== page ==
100% renewable targets will require power storage to manage flows on the net
Electrolysers utilise these intermittent power flows to produce H2 gas from water
H2 gas can be stored in large quantities underground and transported via existing gas pipelines
H2 vehicles recharge faster and are more durable than battery powered transport
Growing H2 demand in industrial processes will reduce costs and increase supply

Japanese gas suppliers and oil companies will seek to build some 100 hydrogen supply stations at four major city areas to prepare for the launch of mass-produced hydrogen-powered fuel cell vehicles in 2015.

A total of 10 energy companies made the announcement in a statement jointly issued with Toyota Motor Corp, Nissan Motor Co and Honda Motor Co, signaling their coordinated efforts to expand the next-generation eco-friendly vehicle in Japan.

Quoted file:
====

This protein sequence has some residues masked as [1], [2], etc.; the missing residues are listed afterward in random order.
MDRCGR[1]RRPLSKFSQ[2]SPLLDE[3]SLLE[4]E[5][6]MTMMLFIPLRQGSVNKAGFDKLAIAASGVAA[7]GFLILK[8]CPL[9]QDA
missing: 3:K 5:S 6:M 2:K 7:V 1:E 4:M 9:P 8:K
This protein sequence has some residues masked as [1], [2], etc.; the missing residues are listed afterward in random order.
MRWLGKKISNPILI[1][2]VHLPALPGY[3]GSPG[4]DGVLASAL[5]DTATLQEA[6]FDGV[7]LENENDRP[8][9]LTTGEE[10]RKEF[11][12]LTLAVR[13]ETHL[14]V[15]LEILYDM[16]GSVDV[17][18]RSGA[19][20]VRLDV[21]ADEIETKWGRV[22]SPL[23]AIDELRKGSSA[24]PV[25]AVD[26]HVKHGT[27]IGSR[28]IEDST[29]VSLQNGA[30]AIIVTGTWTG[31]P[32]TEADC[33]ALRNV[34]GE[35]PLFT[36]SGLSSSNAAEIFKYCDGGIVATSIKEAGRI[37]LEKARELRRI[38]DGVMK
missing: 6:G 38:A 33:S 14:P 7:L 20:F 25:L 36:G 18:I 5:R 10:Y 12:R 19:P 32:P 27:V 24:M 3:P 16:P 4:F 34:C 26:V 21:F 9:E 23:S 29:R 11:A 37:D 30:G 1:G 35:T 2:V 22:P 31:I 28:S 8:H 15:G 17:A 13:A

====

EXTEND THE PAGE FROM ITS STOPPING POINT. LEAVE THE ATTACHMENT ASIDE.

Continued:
‘‘Automakers and hydrogen fuel suppliers will work together to expand the introduction of FCVs and develop the hydrogen supply network throughout Japan,’’ the statement said, while also calling on the government to support their efforts.

Fuel-cell cars run on electricity generated by the chemical reaction between hydrogen and oxygen, and developing necessary infrastructure is essential to make the vehicle widely used.

But the infrastructure costs are currently high, with about 600 million yen required to build one hydrogen fueling station, according to the Ministry of Economy, Trade and Industry.

In building 100 hydrogen stations, energy companies hope to reduce the costs to around 200 million yen each through regulatory reviews and technology development, an official of one of the energy companies said.

The four areas where the companies would seek to build hydrogen fueling stations center on Tokyo, Aichi, Osaka and Fukuoka.

The 10 energy companies include JX Nippon Oil & Energy Corp, Idemitsu Kosan Co, and Cosmo Oil Co, as well as Tokyo Gas Co and Osaka Gas Co.

Source: Japan Today